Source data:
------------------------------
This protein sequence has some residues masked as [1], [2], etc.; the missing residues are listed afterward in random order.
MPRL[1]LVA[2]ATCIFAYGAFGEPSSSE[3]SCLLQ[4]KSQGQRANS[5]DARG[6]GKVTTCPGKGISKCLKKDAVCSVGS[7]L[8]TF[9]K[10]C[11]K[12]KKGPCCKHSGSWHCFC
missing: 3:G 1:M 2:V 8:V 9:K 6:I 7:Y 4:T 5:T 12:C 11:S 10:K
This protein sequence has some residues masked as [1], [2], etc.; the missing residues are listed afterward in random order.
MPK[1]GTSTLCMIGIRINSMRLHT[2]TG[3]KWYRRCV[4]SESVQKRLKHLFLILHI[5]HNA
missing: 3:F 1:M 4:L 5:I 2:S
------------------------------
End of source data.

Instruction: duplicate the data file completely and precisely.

This protein sequence has some residues masked as [1], [2], etc.; the missing residues are listed afterward in random order.
MPRL[1]LVA[2]ATCIFAYGAFGEPSSSE[3]SCLLQ[4]KSQGQRANS[5]DARG[6]GKVTTCPGKGISKCLKKDAVCSVGS[7]L[8]TF[9]K[10]C[11]K[12]KKGPCCKHSGSWHCFC
missing: 3:G 1:M 2:V 8:V 9:K 6:I 7:Y 4:T 5:T 12:C 11:S 10:K
This protein sequence has some residues masked as [1], [2], etc.; the missing residues are listed afterward in random order.
MPK[1]GTSTLCMIGIRINSMRLHT[2]TG[3]KWYRRCV[4]SESVQKRLKHLFLILHI[5]HNA
missing: 3:F 1:M 4:L 5:I 2:S